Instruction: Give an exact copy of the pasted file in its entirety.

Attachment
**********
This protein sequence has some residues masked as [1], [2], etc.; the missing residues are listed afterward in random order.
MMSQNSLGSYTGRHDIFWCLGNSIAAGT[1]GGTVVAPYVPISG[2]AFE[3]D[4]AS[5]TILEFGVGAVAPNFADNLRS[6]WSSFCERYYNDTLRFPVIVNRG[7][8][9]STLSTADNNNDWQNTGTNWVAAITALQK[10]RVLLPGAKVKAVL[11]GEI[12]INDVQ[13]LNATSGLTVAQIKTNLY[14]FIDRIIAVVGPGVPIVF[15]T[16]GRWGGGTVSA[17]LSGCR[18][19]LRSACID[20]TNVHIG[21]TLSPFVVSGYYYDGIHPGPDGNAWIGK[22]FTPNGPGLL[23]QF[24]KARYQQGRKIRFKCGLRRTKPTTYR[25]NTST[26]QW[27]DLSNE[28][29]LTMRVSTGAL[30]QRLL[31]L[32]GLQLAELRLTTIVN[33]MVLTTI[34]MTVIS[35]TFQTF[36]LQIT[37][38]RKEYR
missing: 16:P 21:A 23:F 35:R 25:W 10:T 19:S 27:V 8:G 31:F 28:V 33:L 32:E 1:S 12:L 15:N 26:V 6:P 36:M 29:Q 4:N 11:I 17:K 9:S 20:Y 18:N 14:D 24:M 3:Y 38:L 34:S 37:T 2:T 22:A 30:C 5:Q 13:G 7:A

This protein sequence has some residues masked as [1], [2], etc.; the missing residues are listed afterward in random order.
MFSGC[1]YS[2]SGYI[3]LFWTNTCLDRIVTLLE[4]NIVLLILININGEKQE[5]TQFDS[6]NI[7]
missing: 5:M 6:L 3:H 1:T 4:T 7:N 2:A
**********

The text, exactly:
This protein sequence has some residues masked as [1], [2], etc.; the missing residues are listed afterward in random order.
MMSQNSLGSYTGRHDIFWCLGNSIAAGT[1]GGTVVAPYVPISG[2]AFE[3]D[4]AS[5]TILEFGVGAVAPNFADNLRS[6]WSSFCERYYNDTLRFPVIVNRG[7][8][9]STLSTADNNNDWQNTGTNWVAAITALQK[10]RVLLPGAKVKAVL[11]GEI[12]INDVQ[13]LNATSGLTVAQIKTNLY[14]FIDRIIAVVGPGVPIVF[15]T[16]GRWGGGTVSA[17]LSGCR[18][19]LRSACID[20]TNVHIG[21]TLSPFVVSGYYYDGIHPGPDGNAWIGK[22]FTPNGPGLL[23]QF[24]KARYQQGRKIRFKCGLRRTKPTTYR[25]NTST[26]QW[27]DLSNE[28][29]LTMRVSTGAL[30]QRLL[31]L[32]GLQLAELRLTTIVN[33]MVLTTI[34]MTVIS[35]TFQTF[36]LQIT[37][38]RKEYR
missing: 16:P 21:A 23:F 35:R 25:W 10:T 19:S 27:V 8:G 31:F 28:V 33:L 32:E 1:S 12:L 15:N 26:V 6:P 36:M 29:Q 4:N 11:I 17:K 9:S 20:Y 18:N 14:D 24:M 3:Y 38:L 34:S 37:T 2:T 22:A 30:C 5:Q 13:G 7:A

This protein sequence has some residues masked as [1], [2], etc.; the missing residues are listed afterward in random order.
MFSGC[1]YS[2]SGYI[3]LFWTNTCLDRIVTLLE[4]NIVLLILININGEKQE[5]TQFDS[6]NI[7]
missing: 5:M 6:L 3:H 1:T 4:T 7:N 2:A